Executive Director Reports

It’s finally spring in Illinois

 Roberta Lynch

Roberta Lynch

Our union grew stronger during the long, hard winter of Rauner’s reign

Spring has been slow in coming this year. As I write it is mid-April and snow is falling steadily outside my window. But slow though it may be, spring is coming. The trees have been sprouting buds, patches of green grass are appearing, and earlier this week it was so warm, folks were walking around in t-shirts and shorts.

It’s a potent reminder that slow though it may seem, we’re beginning anew too. We’ve survived the harsh winter of Bruce Rauner’s tenure—with its blizzard of attacks on public employees and our union—and we’re coming back stronger than ever.

State employees are back at the bargaining table after three long years. Rauner walked out on negotiations for a new contract in January 2016 based on a false claim of impasse. When he tried to impose his harsh terms—including astronomical increases in health care premiums—union members sent a powerful message by voting overwhelmingly to authorize a strike. Then AFSCME went to court and secured an injunction that stopped him cold.

Even though the union also won a court ruling that required negotiations to resume, Rauner refused to come back to the bargaining table. When JB Pritzker became governor, he pledged that he would renew negotiations—and that’s just what he’s done. Now the AFSCME Bargaining Committee is hard at work on reaching a fair settlement that rejects Rauner’s attempts to subvert job rights, advance privatization and weaken our union.

State employees have also had to struggle through four years without their scheduled step increases after Rauner froze steps in July 2015. AFSCME won that battle in court too, but again Rauner failed to comply. And again, Governor Pritzker has begun to set things right—restoring all employees to their proper steps as of April 1.

Rauner’s gone, but the damage that his stormy term in office has done remains—especially the mountainous state debt he piled up, leaving Illinois with a budgetary disaster. Fortunately, Governor Pritzker is sowing the seeds now that can put our state back on solid ground with his campaign for a fair tax that will ensure the wealthy pay their share.

That kind of tax reform is long overdue. If we can put the necessary constitutional amendment on the ballot in 2020 and gain voter approval, we will greatly increase the odds of repairing ailing public pension systems and strengthening struggling public services. See page 8-9 to get the facts on the fair tax.

There are other changes coming too. AFSCME’s participation in state legislative and local government elections across the state helped bring fresh voices to the General Assembly and to city councils in Chicago, Springfield, Peoria and more. These new elected officials are more willing to stand up to all the powers-that-be, to speak out for working families, and to oppose efforts to privatize public services or undermine union rights.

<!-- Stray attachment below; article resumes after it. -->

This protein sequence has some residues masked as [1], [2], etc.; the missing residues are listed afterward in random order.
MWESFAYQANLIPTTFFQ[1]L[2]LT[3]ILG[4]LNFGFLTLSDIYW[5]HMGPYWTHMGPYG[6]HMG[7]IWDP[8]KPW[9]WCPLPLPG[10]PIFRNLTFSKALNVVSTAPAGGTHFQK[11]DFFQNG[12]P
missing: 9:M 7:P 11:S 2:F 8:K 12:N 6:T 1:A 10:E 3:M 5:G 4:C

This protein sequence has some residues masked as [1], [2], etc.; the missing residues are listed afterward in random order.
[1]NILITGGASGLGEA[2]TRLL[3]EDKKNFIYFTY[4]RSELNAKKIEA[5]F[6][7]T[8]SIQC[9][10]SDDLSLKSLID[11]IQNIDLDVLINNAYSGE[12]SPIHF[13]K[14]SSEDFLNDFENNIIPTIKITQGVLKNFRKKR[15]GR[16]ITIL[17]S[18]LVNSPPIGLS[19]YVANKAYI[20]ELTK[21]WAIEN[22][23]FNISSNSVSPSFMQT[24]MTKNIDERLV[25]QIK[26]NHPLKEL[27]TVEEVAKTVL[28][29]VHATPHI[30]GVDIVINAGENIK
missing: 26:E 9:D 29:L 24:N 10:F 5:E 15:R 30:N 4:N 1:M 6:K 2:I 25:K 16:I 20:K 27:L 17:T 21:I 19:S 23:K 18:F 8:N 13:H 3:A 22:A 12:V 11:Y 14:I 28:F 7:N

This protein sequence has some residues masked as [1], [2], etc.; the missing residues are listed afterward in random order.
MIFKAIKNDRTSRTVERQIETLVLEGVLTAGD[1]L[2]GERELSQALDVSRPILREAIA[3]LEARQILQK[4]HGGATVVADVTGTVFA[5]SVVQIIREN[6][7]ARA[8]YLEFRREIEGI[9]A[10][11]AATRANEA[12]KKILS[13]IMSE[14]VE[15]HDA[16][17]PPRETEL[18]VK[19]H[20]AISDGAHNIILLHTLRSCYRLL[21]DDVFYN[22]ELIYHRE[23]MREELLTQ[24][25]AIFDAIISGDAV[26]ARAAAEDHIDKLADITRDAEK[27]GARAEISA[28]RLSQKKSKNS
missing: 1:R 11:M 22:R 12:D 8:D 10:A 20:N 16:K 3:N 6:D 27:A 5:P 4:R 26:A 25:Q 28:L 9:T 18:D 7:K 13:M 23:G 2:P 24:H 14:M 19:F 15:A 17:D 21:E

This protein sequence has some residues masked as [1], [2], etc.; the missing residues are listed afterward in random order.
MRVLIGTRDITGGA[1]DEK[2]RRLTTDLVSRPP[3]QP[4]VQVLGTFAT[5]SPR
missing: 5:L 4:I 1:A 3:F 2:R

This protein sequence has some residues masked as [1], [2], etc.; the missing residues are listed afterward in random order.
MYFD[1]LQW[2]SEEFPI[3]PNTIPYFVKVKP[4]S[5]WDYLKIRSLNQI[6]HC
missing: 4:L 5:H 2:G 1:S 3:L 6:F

In the General Assembly we’ve been laboring to raise the pay of low-wage frontline workers in community disability agencies which depend on state funding. Even in the dark ages of Bruce Rauner, AFSCME’s grassroots lobbying secured raises for these workers that averaged more than 10% over the past two years. But they’re still not paid enough to sustain a family or mitigate the need for a second job, so we’ve renewed that effort in the current legislative session.

And then there is the AFSCME Strong program which is coming into full bloom—tens of thousands of members signing the pledge card to refuse to let Bruce Rauner and his uber-rich allies destroy public employee unions in our country.

The Illinois Policy Institute (IPI) and the National Right-to-Work Committee joined forces with Rauner to get the anti-union majority on the US Supreme Court to overturn a decades-old precedent that ensured that all union-represented employees would contribute to the cost of representation.

The Rauner crew claimed that employees would rush to leave their unions once they no longer had to pay dues or a fair share fee. In fact, former feepayers have signed up by the thousands, making clear that unions will continue to thrive.

Our battles are far from over. The IPI continues to use FOIA regulations to gain access to our personal information, invade our privacy and spread their falsehoods. The wealthy elite in Illinois are renewing their efforts to slash or even eliminate public employee pensions. The forces of privatization are regrouping and looking for more public services to commandeer.

We know they’ll keep on attacking and there will be more hard times to come. But we’ve shown we can survive and even thrive in the harshest of weathers. For now, let’s welcome all the signs of spring’s renewal and take pride in the more powerful union that we’ve become.